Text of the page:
Content warning: mentions of abuse, coercion, manipulation and exploitation.
According to the UK National Health Service, hypnotherapy uses hypnosis to try to treat conditions or change habits. In it, you usually go into a relaxed state or a trance and your hypnotherapist is supposed to make you reach your goals, whether these may be to achieve a desired behavioral change or to manage physical pain.
Among its benefits, we find it helps with anxiety, stress, panic attacks, post-traumatic stress disorder, phobias, substance abuse including tobacco, sexual dysfunction, undesirable compulsive behaviors, mood disorders and bad habits.
Now, it is important to stretch that these kinds of therapies are said to have absolutely no effect on the patient if they are uncooperative or their mind is not set on the goal at hand and they are always to be used alongside other medical or psychological treatments.
Unfortunately, despite these norms, hypnotherapy can be easily corrupted. In the UK, for example, you don’t need qualifications to be an hypnotherapist, although these are indeed required to be accredited by certain bodies with their own code of ethics professionals are expected to follow.
This means an unregistered hypnotherapist could technically be underqualified and still offer their services. On top of that, because hypnotherapy helps us change certain habits or behaviors among other benefits, it poses a great danger if misused.
Sure, these therapies are not supposed to work if the patient is unwilling, but what if they are convinced by a third party? What if they are made to think the goal pursued is one they genuinely desire or should desire, that it is something beneficial for them they are indeed in need of? Coming up with alternative routes to corrupt this psychological practice is definitely not unattainable, and even more so when these services are offered by a close friend of the creator of a music label and targeted to the musicians under it.
As it happens, this was the case of contestants in the X Factor and artists under Syco, who underwent these therapies based on hypnosis and conducted by one of Simon Cowell’s best friends, Paul McKenna. Of course, we can’t know what goes on in the famous British hypnotist’s therapy sessions, nor is it one of the main points of this article to speculate about his abilities, but rather to see how the official information we have on his modus-operandi allegedly contradicts some of the official ethical principles of psychologists and both codes of conduct, the one by the American Psychological Association and the one by the British Psychological Society.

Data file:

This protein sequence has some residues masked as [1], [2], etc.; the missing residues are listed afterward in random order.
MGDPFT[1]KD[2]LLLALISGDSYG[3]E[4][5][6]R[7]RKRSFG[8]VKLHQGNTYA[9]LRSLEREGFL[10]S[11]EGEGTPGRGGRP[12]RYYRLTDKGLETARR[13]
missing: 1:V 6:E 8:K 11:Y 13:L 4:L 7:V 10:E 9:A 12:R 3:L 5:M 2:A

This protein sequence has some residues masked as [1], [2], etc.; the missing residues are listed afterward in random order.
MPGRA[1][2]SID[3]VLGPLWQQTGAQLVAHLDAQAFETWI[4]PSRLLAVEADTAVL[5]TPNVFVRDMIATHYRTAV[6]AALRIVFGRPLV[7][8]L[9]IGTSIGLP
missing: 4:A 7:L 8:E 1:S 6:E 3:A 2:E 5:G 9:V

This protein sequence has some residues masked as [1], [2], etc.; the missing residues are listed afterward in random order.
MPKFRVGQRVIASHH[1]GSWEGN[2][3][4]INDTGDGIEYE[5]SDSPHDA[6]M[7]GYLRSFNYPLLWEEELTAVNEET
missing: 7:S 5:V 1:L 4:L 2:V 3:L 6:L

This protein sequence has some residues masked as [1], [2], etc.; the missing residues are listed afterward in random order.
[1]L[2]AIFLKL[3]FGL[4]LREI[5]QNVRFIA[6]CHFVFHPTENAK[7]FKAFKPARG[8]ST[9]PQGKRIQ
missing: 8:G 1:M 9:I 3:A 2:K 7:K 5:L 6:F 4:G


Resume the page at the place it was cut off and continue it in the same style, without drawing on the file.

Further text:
First of all, you should know that this hypnotherapist is often sought out by the rich and famous: he was, for example, who Adele turned to to help her quit smoking, and he has worked on most of the members of One Direction. After the band was formed, it was rumored Simon got him to help Harry with his initial stage fright and, in 2016, it was reported by the press that Zayn had sought him out to help with his anxiety problems. Curiously, the same article confirming this information about Zayn affirmed Mr Mckenna had treated Louis prior to that event.
The celebrated hypnotherapist, who named Harvey Weinstein among his friends in an interview he gave to The Guardian in 2016 and had already shared some very telling tweets about how much he admired Weinstein between March and June 2015, would have allegedly not respected point 3.05 (“Multiple Relationships”) of the Code of Conducts had he been in the US. The reason why this is not permitted, according to the American Psychological Association (APA), is to do with the possibility that a personal relationship of any kind could “impair the psychologist’s objectivity, competence, or effectiveness.” And we do not need to go too deeply into our research before confirming our fears, just the part on multiple relationships in the Code of Conduct clearly mentions a situation where multiple relationships can be found risks exploitation or harm and thus, is considered unethical.
In the UK, this behavior is not allowed either. Coercion is recognised as an unacceptable contravention of the core CHRE principle of respect for the autonomy of persons and, in the Code of Ethics and Conducts of the British Psychological Society it is clearly stated situations like McKenna working with One Direction can break the ethical principle of respect (“issues of power”), responsibility (“awareness of responsibility ensures that the trust of others is not abused, the power of influence is properly managed and that duty towards others is always paramount”) and integrity (“avoidance of exploitation and conflicts of interest (including self-interest)”). In total, we find three ethical principles out of four which could have been compromised.
Now, from the current information we have about the treatment contestants were given in the X Factor, it is particularly concerning that many of them underwent some kind of hypnotherapy session, and their situation causes a major conflict of interest due to the hypnotherapist’s close relationship with Mr Cowell and the fact that he treated Harry, Louis and Zayn that we know of, three members of the same band who were involved no matter if it was romantically or, in Zayn’s case, as friends.
In fact, one of its former contestants, Katie Waissel, has spoken out on the topic during Twitter spaces and confirmed she too has undergone these therapies at some point of her life. There is a particular sentence, Katie says, a close variation from which can be spotted in almost every video diary from no matter the edition, and even in some recent interviews made by former contestants: “I’m just so grateful for the opportunity.”